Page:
Physics & Astronomy Student Handbook cover

Student Handbook

Learn about the major, the department, courses, research and more in the Physics & Astronomy Student Handbook

Physics is the study of the natural world emphasizing an understanding of phenomena in terms of fundamental interactions and basic laws. As such, physics underlies all of the natural sciences and pervades contemporary approaches to the study of the universe (astronomy and astrophysics), living systems (biophysics and neuroscience), chemistry (chemical physics), and earth systems (geophysics and environmental science). In addition, the relationship of physics to mathematics is deep, complex and rich. To reflect the broad range of activities pursued by people with training in physics, the department has developed a curriculum that provides a solid background in the fundamentals of physics while allowing some flexibility, particularly at the upper level, for students’ interests in astronomy, biology, chemistry, computer science, geology, mathematics and neuroscience. 

The core physics program provides a course of study for those who are interested in physics as a liberal arts major, with career plans in diverse fields such as engineering, law, medicine, business and education. The department also provides a number of upper-level electives to deepen the background of those students intending to pursue careers in physics and closely related technical fields. 

Major Requirements

Students who wish to major in Physics are required to complete the following coursework: (Physics major checklist is available on page 13 of the Physics & Astronomy Student Handbook)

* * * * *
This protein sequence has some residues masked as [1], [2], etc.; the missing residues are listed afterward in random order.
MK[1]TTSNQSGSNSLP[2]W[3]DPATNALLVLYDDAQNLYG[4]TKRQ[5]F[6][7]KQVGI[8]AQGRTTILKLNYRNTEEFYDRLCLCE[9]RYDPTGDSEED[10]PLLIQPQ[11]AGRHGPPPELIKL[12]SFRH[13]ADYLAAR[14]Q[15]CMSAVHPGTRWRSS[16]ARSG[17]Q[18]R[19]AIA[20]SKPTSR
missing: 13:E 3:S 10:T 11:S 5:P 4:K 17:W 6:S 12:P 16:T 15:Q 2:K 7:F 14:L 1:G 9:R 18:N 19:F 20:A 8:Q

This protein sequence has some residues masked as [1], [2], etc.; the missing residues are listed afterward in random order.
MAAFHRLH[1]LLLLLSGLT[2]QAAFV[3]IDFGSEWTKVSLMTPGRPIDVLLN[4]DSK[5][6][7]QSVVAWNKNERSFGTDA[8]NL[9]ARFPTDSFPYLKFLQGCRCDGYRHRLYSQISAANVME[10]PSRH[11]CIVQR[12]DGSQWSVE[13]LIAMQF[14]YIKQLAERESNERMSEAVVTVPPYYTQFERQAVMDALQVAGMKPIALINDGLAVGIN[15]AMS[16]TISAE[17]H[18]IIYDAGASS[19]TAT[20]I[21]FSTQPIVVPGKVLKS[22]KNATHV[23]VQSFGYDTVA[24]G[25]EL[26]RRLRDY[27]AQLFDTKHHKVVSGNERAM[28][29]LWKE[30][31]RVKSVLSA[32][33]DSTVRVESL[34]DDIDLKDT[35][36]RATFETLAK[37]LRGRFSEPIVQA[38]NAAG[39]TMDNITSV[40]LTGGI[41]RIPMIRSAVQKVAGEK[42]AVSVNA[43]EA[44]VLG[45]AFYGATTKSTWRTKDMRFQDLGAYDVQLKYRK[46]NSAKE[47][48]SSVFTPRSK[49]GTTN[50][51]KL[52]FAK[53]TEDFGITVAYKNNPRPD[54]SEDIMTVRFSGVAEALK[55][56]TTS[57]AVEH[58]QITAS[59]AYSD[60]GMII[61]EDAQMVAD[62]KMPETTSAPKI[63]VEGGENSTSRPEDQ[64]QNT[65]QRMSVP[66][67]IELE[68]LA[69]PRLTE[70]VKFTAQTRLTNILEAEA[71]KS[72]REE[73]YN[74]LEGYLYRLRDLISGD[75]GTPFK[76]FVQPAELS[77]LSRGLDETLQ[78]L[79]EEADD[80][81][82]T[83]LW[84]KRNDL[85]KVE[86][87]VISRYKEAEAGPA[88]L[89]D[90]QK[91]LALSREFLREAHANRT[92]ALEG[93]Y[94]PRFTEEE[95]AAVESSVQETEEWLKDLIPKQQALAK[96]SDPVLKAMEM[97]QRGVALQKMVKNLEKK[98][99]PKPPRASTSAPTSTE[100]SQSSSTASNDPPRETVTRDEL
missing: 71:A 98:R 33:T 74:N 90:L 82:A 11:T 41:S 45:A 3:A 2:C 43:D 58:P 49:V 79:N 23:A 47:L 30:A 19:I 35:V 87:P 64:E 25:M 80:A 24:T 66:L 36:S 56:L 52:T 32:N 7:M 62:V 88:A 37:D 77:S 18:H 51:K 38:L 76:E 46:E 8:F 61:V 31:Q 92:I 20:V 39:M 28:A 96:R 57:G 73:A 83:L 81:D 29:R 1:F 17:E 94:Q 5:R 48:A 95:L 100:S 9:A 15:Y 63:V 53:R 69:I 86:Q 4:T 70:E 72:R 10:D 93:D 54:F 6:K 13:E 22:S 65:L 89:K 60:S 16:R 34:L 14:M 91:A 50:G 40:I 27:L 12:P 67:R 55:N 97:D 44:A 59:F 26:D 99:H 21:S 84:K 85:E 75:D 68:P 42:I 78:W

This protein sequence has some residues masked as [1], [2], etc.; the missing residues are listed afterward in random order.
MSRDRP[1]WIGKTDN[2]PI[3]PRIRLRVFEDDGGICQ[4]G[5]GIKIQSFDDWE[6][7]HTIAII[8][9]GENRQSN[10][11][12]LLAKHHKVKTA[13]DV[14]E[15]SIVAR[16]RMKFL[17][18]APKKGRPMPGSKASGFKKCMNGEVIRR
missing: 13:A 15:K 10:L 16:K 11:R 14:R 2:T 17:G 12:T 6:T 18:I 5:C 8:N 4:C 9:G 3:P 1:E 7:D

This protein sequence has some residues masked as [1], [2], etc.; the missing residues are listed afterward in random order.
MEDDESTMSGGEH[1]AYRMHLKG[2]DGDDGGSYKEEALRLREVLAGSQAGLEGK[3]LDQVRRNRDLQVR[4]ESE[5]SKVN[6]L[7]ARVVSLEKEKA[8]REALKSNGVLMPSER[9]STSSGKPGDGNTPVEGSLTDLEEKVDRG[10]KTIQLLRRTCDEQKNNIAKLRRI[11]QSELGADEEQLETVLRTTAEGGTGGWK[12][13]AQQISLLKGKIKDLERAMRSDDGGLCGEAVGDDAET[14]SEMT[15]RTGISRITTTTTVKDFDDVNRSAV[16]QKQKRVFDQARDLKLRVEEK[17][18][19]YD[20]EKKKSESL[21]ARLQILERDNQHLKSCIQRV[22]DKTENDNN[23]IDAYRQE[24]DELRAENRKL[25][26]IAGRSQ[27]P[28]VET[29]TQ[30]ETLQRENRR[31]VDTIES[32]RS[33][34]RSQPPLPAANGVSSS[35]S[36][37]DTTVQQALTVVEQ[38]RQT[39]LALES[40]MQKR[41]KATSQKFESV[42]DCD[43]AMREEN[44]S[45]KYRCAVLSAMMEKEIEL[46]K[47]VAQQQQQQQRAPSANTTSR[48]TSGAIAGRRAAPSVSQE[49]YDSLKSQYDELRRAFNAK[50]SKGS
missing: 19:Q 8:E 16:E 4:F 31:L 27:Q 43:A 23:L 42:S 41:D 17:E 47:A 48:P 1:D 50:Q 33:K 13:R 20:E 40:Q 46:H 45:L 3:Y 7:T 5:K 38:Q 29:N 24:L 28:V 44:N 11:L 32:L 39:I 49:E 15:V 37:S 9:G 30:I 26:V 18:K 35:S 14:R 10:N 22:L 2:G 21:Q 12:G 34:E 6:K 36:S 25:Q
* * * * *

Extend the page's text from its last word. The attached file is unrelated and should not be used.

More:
• A comprehensive introduction to the calculus: MATH 111, 121, and 211 
  • An introduction to the core physics concepts of mechanics (PHYS 123 or 116), electromagnetism (PHYS 124 or 117), oscillations and waves (PHYS 125), relativity and quantum mechanics (PHYS 225), and statistical mechanics (PHYS 230 or CHEM 361). 
  • One advanced course in laboratory or observational techniques (PHYS 226 or ASTR 337)
  • Three advanced elective courses on physics, the application of physics in other disciplines, or techniques used in physics. These courses must be approved by the chair of the department in consultation with the faculty of the department. At least one must be a 300-level PHYS course. At most one may be counted towards a second major. 


The goal of the elective courses is to allow students to explore at an advanced level their own interests in physics. Elective courses should be beyond the introductory level. Below are some examples of electives pre-approved by the department. The list is not exhaustive, and we encourage students to seek approval for other courses. Also included is a list of courses that do not count as electives. 

Examples of courses that satisfy the elective requirement 

  • Any PHYS or ASTR course at the 200- or 300-level not already required for the major 
  • Special topics courses PHYS 490 or ASTR 490 
  • Quantum Chemistry and Spectroscopy (CHEM 351) 
  • Environmental and Solid Earth Geophysics (GEOL 341) 
  • Groups, Rings, and Fields (MATH 350) 
  • Stochastic Processes (MATH 365) 
  • Neurophysiology (NEUR 351) 
  • Molecular and Cellular Biophysics (PHYS 400) 
  • Theoretical Statistics (STAT 370) 

Examples of courses that do not satisfy the elective requirement 

  • Any PHYS or ASTR course at the 100-level 
  • Senior departmental honors courses
  • Introductory coursework in other departments (for example COSC 111, STAT 135) 
  • Statistical Mechanics and Thermodynamics (PHYS 230) and Physical Chemistry (CHEM 361)
  • Coursework at the 200-level in Mathematics, Statistics, or Computer Science (for example Differential Equations (MATH 260), Linear Algebra (MATH 271/272), Data Structures and Algorithms (COSC 201)) 

Careers for Physics Majors

Many of our majors go on to some of the best graduate programs in physics and related areas, sometimes after a year of teaching or travel. Others choose to pursue further education in engineering, law, medicine or business, while yet others opt for employment after their graduation. (Here are more details on what some recent majors have done after graduation.)